Larry established the organization’s investment advisory business, which now manages more than $800 million, in 1997. As president of Palisades Hudson, Larry maintains individual professional relationships with many of the firm’s clients, who reside in more than 25 states from Maine to California as well as in several foreign countries. He is the author of Financial Self-Defense for Unmarried Couples (Currency Doubleday, 1995), which was the first comprehensive financial planning guide for unmarried couples. He also is the editor and publisher of Sentinel, a quarterly newsletter on personal financial planning.

Larry has written many Sentinel articles, including several that anticipated future events. In “The Economic Case Against Tobacco Stocks” (February 1995), he forecast that litigation losses would eventually undermine cigarette manufacturers’ financial position. He concluded in “Is This the Beginning Of The End?” (May 1998) that there was a better-than-even chance that estate taxes would be repealed by 2010, three years before Congress enacted legislation to repeal the tax in 2010. In “IRS Takes A Shot At Split-Dollar Life” (June 1996), Larry predicted that the IRS would be able to treat split dollar arrangements as below-market loans, which came to pass with new rules issued by the Service in 2001 and 2002.

More recently, Larry has addressed the causes and consequences of the “Panic of 2008″ in his Sentinel articles. In “Have We Learned Our Lending Lesson At Last” (October 2007) and “Mortgage Lending Lessons Remain Unlearned” (October 2008), Larry questioned whether or not America has learned any lessons from the savings and loan crisis of the 1980s. In addition, he offered some practical changes that should have been made to amend the situation. In “Take Advantage Of The Panic Of 2008” (January 2009), Larry offered ways to capitalize on the wealth of opportunity that the panic presented.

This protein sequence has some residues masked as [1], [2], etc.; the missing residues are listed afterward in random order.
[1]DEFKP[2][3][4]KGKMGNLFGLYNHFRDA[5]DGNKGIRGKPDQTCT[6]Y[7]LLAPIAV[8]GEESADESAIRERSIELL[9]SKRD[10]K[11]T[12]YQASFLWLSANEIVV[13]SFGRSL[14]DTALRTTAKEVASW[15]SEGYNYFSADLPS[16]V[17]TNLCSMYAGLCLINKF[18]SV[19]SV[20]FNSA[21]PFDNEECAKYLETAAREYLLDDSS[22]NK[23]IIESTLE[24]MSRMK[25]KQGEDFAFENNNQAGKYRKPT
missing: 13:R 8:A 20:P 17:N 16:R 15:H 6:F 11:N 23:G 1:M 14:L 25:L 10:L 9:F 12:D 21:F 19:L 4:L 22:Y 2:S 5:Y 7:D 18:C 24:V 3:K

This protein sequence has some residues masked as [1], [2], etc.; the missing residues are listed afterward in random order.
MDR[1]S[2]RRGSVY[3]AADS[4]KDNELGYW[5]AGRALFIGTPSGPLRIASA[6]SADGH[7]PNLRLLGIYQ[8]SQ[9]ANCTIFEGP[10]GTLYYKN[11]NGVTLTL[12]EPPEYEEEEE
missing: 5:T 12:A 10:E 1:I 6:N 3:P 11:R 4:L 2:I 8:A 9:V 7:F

Larry served as president of the Estate Planning Council of New York City, Inc., in 2005-2006. In 2009 the Council presented Larry with its first-ever Lifetime Achievement Award, citing his service to the organization and “his tireless efforts in promoting our industry by word and by personal example as a consummate estate planning professional.” He is regularly interviewed by national and regional publications, and has made nearly 100 radio and television appearances.

Visit: Palisades Hudson

4 Comments on Romney Was Right: Corporations Really Are People

  1. Unfortunately, too many Americans don’t see the point. They see a one-liner. It’s obvious that Romney’s right on this one. When it comes to taxes, Corporations are people. I hope people will watch the next debate that comes up, because Romney will get a question on this. The funny thing is that this is going to be his easiest question at the debate. He’ll basically say what is said in this article (but in less than a minute :P ).

  2. Kudos to the author for a well reasoned and articulate argument. I shall save this article in my favorite places so I can direct my liberal friends to it before we discuss Mr, Romney’s gaffe.

  3. are you saying that the tax laws should be the same for corporations and humans?and be offered the same protections when the laws are broken by our corporate friends? that’s a great idea.

  4. Why do we care about Romney again?

    It’s been very obvious that his polls are drastically over-inflated by the same people that pull Obama’s strings.

    Look for the real maverick in the race, you know who I’m talking about. The one that has an army of followers backing him in everything he does… nor luap.